Simon Williams – two poems


Do you find
when you wake in the morning
that you can make it to the bathroom
before the memories you had last night
get re-installed?

As if you have
a bootstrap loader that flips in
at start-up, enough to handle
basic locomotion, vision, motor control,

but not the big stuff
or the trivia which fills your allocated
2.5 petabytes. That arrives file-by-file,
so ‘I wrote a poem on sheep’ comes in
just after ‘dentist appointment’

and ‘I bought Shreddies’
follows ‘deadline on printer review’.
Loading from long term to central processor
completes in around five minutes.
Or is that just me?

Tyre Tracks

No two snowflakes match.
No two tyre treads make
the same impressions.
No two drivers are
the same in how they

back out, where they’re
going, why they choose
to drive on a day
like this, when the snow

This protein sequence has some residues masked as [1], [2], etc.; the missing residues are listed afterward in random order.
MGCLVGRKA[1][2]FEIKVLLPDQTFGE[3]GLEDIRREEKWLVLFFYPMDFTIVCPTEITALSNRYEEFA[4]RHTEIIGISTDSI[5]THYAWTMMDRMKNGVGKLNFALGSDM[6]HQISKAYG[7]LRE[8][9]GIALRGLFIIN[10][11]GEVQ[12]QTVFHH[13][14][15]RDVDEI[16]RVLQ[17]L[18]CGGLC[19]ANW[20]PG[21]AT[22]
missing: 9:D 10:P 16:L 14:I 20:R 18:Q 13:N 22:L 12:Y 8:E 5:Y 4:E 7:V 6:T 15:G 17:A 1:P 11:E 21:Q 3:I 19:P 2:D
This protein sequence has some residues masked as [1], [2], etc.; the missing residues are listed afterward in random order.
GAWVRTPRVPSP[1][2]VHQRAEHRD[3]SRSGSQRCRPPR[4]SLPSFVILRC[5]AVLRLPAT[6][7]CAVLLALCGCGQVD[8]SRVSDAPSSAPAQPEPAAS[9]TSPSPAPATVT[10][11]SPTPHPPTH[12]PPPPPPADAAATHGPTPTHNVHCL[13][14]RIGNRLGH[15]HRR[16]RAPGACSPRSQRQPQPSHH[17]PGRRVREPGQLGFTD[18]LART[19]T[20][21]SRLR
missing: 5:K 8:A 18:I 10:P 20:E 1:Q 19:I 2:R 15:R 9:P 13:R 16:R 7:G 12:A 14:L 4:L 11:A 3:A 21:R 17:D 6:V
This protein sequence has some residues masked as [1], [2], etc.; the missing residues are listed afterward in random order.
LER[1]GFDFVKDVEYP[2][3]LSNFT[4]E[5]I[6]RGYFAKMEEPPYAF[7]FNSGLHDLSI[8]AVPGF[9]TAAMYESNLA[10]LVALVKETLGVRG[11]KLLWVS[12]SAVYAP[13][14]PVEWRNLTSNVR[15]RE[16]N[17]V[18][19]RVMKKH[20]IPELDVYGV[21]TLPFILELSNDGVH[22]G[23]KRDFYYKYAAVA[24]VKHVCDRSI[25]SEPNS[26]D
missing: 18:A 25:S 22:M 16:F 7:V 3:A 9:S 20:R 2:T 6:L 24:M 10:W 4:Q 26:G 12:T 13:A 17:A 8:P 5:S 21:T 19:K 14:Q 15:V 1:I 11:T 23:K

is thin enough to

move on, without chains,
but also thick enough
for tobogganing.
If you’re tempted
at such cold times to

try for the office,
rather than trudge up
the slope above Chalk
Ford and slide to show
what Moors are for,

remember the poor
joker who drew the
Slippery Road sign, with
impossible crossing tyre
tracks. He drove to work.


Simon Williams has written poetry for 35 years. It ranges widely, from quirky pieces often derived from news items or science and technology, to biographical themes, to the occasional Clerihew. He has several published collections, the latest being Spotting Capybaras in the Word of Marc Chagall (Indigo Dreams Publishing, 2016) and Inti (Oversteps Books, 2016). Simon has a website at, was The Bard of Exeter in 2013 and founded The Broadsheet. He makes a living as a journalist.

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